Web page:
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For safer scenes and greater support, practice de-escalation

Have you tried to talk things down before turning to force? This checklist may help


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By James Ross

The importance of de-escalation for law enforcement cannot be overstated.

The topic has gained attention in recent years due to multiple high-profile events that involved great bodily harm or the use of deadly force. These events have reinforced the views of some who see peace officers as heavy-handed, unreasonable and lacking empathy. Training in, exposure to and participation in active de-escalation can help dispel this and has numerous other benefits for officers, agencies and citizens.

By attempting de-escalation tactics when viable, peace officers may significantly reduce the need for the use of force. Law enforcement needs a concentrated effort where the focus on de-escalation is paramount.

De-escalation tactics and best practices: A checklist

The term “de-escalation” refers to a wide range of strategies and tactics. The goal of de-escalation is to reduce the likelihood of needing force or the amount of force required to resolve a potentially volatile situation. The following checklist of de-escalation tactics and best practices can be applied to a variety of calls.

1. Responding peace officers should, as soon as possible, conduct a threat assessment of the event so as not to promote an unnecessary, unreasonable, or disproportionate use of force by placing themselves or others in undue jeopardy. This step is the starting point and is based on information relayed to and from dispatchers. Gathering further intelligence should be an ongoing process, as police calls are often dynamic.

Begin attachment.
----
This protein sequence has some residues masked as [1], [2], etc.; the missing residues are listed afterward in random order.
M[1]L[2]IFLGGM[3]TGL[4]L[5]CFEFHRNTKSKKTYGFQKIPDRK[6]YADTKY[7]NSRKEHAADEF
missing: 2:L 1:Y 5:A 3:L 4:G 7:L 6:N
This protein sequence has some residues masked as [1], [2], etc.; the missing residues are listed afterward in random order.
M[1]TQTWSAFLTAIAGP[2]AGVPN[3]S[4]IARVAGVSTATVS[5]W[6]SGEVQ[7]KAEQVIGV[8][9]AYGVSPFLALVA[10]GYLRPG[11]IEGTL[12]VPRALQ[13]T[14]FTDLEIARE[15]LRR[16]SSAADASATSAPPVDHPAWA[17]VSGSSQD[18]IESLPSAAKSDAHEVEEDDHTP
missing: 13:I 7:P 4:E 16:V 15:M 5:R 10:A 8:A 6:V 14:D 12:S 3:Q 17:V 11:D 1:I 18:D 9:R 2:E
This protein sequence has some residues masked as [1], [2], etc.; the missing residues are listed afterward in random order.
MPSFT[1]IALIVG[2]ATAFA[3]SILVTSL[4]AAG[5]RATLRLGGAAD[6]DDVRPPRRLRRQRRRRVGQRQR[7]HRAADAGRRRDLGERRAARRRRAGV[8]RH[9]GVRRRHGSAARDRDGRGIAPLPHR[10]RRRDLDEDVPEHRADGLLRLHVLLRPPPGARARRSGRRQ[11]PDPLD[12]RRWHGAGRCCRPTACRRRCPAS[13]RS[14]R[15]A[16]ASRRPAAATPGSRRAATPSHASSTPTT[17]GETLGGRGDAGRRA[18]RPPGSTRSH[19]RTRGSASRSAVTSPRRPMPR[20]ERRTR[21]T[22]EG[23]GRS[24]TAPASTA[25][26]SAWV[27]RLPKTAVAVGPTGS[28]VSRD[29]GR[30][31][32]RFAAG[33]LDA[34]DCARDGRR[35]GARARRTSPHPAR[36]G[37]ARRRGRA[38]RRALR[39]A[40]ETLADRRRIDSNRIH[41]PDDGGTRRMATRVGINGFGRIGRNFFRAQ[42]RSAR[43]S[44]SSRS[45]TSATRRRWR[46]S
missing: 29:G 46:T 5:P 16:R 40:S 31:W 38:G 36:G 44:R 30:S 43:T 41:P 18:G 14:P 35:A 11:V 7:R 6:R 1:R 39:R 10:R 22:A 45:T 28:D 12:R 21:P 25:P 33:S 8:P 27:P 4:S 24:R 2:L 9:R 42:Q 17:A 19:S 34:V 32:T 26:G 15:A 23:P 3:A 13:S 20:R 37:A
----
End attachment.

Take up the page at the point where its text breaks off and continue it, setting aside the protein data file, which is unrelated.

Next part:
Some of the critical questions officers ought to be asking are:

  • What do I know about this situation so far?
  • What additional information do I need?
  • What is the best way to get that information?
  • What does my training and experience tell me about this type of incident?

Responding officers should also seek information from others, including dispatchers, supervisors and other officers, as well as agency computer networks that may contain valuable information related to persons, addresses, or previous calls for service.

Further questions officers should be asking may include:

  • Who called the police, and what prompted the call?
  • Who at the location may be able to provide live updates?
  • What prior information do we have about the involved parties?
  • What is the physical environment at the call, and does it provide any response insight?
  • Are there weapons at the scene?
  • Are there issues of mental illness or substance abuse involved?

By asking these crucial questions, officers will have a better idea about the nature of the call, response needs and the possible pooling of additional resources.

2. Responding officers need to consider if the matter is police-related with statutory considerations or if it is a civil matter, and what other departments or personnel may need to be involved. It is also paramount that officers pay close attention to department policies related to handling certain calls for service, relevant state statutes, constitutional considerations and use-of-force policies, as well as agency de-escalation expectations.

Officers should be aware they may be held responsible under the premise of state-created danger. State-created danger is a legal doctrine where officers can be held liable for injuries or deaths that occur because of a danger they created.

3. Using communication to gain voluntary compliance should be the goal. This voluntary compliance may be obtained by verbal persuasion and giving clear instructions. Individuals cannot be expected to comply with officers if they are being bombarded by numerous officers giving conflicting commands. Warnings given as a threat of force against an individual are not considered part of de-escalation and should be avoided.

4. Treating individuals with equity and dignity to calm agitation and promote rational decision-making will promote de-escalation. Responding officers should avoid using language that is insulting and taunting in nature, which could lead to escalating the situation.